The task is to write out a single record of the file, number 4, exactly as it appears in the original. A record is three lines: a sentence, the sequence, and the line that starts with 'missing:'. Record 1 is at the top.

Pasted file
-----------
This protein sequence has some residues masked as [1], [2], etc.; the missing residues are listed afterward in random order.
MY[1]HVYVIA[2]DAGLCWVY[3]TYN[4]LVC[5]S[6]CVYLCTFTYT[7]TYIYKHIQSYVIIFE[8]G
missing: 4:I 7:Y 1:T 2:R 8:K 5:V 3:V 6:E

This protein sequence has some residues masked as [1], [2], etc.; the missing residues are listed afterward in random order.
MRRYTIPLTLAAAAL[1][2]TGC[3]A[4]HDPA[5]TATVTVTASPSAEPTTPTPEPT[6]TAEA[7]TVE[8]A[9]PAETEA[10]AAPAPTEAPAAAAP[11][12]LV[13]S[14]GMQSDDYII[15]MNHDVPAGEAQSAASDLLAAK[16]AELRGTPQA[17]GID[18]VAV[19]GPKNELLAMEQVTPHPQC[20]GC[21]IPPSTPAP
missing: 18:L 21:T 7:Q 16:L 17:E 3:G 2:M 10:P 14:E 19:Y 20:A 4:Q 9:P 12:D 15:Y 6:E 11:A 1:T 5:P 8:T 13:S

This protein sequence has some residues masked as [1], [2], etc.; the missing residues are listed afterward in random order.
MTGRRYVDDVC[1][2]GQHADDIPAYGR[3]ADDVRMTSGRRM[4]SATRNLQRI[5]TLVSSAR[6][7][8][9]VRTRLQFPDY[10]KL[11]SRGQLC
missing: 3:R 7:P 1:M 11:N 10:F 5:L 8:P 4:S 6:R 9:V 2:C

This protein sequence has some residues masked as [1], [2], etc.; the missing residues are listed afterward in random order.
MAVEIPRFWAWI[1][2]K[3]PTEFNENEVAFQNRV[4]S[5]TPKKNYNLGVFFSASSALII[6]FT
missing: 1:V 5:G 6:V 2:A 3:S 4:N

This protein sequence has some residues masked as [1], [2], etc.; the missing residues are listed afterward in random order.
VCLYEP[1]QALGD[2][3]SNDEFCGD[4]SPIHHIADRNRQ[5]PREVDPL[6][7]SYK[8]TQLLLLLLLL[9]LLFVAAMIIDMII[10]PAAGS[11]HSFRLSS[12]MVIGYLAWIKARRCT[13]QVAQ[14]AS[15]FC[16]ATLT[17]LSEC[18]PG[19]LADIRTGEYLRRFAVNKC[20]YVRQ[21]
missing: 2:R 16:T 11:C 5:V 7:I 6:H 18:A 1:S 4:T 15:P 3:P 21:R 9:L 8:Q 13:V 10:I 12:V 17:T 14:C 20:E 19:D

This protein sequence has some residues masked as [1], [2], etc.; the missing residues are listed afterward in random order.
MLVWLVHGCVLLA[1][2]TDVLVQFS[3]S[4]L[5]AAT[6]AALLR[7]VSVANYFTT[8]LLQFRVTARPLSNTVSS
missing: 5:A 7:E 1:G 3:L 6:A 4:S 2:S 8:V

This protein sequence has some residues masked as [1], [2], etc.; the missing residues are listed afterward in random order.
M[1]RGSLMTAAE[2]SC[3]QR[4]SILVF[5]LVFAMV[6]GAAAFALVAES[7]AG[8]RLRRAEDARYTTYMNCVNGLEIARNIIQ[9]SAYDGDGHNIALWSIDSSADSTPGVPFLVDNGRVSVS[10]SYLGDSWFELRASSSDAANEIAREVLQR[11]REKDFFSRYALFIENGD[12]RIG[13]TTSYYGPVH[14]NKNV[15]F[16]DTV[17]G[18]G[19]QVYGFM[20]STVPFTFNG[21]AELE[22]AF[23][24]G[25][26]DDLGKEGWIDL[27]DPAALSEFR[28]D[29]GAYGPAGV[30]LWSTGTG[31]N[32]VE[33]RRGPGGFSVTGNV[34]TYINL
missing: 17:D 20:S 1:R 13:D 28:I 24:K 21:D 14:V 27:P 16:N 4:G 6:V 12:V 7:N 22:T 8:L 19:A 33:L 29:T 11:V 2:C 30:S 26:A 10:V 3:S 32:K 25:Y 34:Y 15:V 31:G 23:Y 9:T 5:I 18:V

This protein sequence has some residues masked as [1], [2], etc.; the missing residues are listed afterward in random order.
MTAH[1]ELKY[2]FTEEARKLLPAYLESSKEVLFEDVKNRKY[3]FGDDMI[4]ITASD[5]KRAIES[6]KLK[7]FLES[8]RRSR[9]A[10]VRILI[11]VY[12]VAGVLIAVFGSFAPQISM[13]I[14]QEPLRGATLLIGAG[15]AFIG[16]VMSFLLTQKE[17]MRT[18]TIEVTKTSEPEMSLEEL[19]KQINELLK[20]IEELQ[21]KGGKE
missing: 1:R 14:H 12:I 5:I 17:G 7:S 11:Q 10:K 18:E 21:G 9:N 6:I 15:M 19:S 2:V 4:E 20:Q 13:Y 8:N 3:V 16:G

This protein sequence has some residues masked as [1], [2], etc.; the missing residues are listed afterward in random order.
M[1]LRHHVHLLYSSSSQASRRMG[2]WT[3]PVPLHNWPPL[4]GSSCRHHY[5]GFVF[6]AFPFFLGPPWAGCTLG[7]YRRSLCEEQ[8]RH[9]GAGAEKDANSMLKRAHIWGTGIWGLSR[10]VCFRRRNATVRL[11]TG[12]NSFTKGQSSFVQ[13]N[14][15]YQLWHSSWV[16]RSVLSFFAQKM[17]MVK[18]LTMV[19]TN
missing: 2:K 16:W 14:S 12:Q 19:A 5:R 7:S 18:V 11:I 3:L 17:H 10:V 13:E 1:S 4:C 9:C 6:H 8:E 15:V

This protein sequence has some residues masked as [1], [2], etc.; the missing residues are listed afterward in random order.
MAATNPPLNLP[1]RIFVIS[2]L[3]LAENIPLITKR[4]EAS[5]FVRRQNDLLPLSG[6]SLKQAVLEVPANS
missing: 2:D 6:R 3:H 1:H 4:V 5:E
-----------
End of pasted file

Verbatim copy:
This protein sequence has some residues masked as [1], [2], etc.; the missing residues are listed afterward in random order.
MAVEIPRFWAWI[1][2]K[3]PTEFNENEVAFQNRV[4]S[5]TPKKNYNLGVFFSASSALII[6]FT
missing: 1:V 5:G 6:V 2:A 3:S 4:N